Which traditional Catholic Missal is the best Latin Mass Missal?
These four all generally have used the Douay-Rheims Bible wherever they quote the Bible. Check yours. A good one will use the Douay-Rheims Bible whether it is a Sunday Missal or a Daily Missal.
Think about it. What sense does it make to use an old Missal with new Bible quotes?
Being the first Biblical "thought for the day" book, the Missal has scripture readings for every day through the year.
It may well be the dearest book you will ever own. Mine is. In general, the Missal is the most used book at our house for sure.
Jump to these main sections below for Catholic ideas for choosing a Missal:
It depends on which Mass you attend. (I know. That's an awful statement about "the" Mass).
The New Marian Missal, enjoys the most popular support and has the most versions in print. Both the Baronius Press version and the Angelus Press versions of the 1962 Catholic Missal use the New Marian.
All three use Douay-Rheims Bible quotes for the Sunday and Daily Propers. You will be able to follow along quite well at the Fraternal Society of Saint Pius X (FSSPX), Fraternal Society of Saint Peter (FSSP), and other traditional Latin Masses with these books.
Where it gets tricky:
The main difference with the older Missals is that, as early as 1948, Bugnini was busy removing many readings from the Proper of the Day and many ceremonies from the newer and newer Missals.
If you own an older Missal, you'll have the right prayers; but you'll have to skip through some - especially during Holy Week because Bugnini and his buddies were busy removing as many prayers as they could as quickly as they could.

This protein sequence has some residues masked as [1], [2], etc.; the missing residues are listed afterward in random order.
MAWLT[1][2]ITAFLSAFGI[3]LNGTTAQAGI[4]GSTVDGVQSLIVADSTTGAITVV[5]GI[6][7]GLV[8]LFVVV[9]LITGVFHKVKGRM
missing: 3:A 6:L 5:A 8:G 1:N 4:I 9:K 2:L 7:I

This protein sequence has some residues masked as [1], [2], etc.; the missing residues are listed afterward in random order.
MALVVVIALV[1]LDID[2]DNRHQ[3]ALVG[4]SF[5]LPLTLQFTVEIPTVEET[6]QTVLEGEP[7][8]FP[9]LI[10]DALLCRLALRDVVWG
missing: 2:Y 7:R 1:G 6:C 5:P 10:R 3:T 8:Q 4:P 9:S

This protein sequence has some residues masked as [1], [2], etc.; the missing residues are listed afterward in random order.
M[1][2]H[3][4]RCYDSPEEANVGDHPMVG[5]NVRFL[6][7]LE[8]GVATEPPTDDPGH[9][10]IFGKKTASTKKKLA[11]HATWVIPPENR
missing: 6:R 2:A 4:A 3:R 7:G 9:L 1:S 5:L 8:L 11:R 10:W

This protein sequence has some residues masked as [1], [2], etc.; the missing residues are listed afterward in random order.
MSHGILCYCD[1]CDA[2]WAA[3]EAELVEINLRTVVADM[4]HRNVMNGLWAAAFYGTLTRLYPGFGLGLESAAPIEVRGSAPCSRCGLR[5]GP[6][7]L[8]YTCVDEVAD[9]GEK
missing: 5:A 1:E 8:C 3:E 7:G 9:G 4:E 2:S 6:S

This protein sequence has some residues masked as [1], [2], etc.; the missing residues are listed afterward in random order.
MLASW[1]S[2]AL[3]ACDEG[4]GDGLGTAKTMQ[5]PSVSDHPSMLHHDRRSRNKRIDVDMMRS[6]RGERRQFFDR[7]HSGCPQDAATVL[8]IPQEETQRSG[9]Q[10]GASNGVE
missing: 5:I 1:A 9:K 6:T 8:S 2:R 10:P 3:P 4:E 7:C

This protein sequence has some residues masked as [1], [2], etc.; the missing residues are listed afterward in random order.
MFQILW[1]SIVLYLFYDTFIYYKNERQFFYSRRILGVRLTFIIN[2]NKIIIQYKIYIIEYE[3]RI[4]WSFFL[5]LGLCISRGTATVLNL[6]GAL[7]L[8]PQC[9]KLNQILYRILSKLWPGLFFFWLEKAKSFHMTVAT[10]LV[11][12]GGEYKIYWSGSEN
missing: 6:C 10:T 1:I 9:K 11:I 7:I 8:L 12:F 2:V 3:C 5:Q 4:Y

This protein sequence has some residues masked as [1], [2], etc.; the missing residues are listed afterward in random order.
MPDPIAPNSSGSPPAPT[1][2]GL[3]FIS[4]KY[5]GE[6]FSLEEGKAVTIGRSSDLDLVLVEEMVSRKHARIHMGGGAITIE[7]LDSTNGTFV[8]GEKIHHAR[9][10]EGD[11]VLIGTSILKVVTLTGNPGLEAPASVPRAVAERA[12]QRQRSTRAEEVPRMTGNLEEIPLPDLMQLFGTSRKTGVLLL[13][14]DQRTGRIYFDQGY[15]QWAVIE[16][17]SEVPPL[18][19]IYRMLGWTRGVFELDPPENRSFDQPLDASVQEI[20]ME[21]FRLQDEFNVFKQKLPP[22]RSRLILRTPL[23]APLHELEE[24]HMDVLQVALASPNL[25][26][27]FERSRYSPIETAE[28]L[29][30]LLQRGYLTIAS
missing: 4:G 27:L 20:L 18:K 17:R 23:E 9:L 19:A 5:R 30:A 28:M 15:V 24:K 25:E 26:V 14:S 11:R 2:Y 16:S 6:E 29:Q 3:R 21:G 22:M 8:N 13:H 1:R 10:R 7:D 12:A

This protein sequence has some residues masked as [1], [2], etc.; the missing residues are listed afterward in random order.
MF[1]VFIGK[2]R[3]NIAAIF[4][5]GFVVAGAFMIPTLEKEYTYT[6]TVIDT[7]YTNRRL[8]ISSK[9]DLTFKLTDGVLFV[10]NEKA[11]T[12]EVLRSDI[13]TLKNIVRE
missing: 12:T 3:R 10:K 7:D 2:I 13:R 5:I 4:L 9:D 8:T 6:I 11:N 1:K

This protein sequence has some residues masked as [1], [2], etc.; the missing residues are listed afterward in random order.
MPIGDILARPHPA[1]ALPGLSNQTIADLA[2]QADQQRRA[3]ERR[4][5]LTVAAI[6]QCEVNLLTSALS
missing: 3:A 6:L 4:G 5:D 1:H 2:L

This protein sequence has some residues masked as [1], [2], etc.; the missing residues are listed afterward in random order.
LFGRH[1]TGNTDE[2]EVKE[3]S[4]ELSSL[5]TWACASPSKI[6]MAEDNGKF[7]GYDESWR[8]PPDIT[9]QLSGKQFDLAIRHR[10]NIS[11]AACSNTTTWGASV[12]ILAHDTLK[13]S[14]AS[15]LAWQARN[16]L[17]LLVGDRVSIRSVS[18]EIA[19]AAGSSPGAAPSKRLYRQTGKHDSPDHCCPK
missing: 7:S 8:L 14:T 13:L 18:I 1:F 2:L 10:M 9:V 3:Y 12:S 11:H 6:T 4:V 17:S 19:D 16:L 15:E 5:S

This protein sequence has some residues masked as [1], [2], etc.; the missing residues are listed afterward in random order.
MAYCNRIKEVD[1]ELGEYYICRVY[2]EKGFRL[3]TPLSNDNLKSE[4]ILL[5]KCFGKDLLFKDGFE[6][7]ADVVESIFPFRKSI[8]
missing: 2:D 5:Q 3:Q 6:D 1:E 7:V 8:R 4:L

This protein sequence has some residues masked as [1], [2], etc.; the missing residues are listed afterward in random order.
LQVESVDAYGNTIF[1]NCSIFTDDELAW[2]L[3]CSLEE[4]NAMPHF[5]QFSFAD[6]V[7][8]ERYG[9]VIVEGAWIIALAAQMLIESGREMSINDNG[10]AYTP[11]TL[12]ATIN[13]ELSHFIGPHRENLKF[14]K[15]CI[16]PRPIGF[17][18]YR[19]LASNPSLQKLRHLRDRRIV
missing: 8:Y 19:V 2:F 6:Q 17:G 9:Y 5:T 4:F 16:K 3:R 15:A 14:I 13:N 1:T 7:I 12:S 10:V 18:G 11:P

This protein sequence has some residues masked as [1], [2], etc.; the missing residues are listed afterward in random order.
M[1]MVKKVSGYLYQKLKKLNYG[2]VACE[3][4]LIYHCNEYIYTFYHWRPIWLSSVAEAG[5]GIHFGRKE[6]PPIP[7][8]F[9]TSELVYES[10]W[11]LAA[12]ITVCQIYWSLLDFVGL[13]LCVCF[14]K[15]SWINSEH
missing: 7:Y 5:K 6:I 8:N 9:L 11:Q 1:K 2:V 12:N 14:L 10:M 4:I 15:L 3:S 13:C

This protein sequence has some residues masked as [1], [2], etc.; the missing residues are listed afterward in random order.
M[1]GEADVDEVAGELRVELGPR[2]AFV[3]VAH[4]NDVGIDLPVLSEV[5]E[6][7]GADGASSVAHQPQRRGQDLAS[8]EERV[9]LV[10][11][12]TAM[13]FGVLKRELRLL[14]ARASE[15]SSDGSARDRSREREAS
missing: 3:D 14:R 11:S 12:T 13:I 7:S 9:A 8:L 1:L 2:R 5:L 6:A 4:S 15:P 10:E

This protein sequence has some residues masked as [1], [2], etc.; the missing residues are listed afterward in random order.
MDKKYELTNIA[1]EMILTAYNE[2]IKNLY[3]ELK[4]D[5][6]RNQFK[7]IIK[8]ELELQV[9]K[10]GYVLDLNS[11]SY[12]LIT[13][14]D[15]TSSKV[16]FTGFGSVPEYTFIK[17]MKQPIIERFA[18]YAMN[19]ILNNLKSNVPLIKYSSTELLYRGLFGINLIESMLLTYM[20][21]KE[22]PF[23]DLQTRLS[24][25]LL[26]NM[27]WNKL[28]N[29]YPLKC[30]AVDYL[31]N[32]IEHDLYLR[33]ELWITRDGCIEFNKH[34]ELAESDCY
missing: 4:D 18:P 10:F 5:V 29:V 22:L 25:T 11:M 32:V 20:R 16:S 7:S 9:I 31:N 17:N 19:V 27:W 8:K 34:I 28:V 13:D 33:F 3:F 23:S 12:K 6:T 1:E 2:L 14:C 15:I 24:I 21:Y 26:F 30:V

So, to a point, the older the Missal the better. At least you have more prayers than fewer.
So many changes had already been made by the mid 1950s that, in effect, the "official" 1962 is not much different from the 1956 or 1958 versions.
For twenty years an old Missal (1953?) was all that I had had. It had been a gift from my parents, thank God; so I simply learned to navigate through the extra prayers when a priest was using a newer Missal. If I was at a sung Mass I had time to read the extra prayers, which is wonderful!
Otherwise, it's fairly simple to skip to wherever the priest is reading if you pay attention to the first words of the next Latin prayer or if you look for proper nouns with their revealing capital letters.
Now that new editions are available you have more choice.
The old New Marian, Lasance, and St. Andrew Missals were wonderful, and the reprints have near zero changes from the versions reprinted from the 1940s and 1950s. The pictures, or images, are lovely and instructive.
The Lasance is particularly excellent for boys who want to be altar boys because the pictures in the Ordinary of the Mass show the main action of the server at the correct moments.
Ask your priest which Missal he uses or recommends so that you can make your decision better. If you go to different Masses due to travel, etc., you might want an older Missal so you would have all, or more, of the prayers.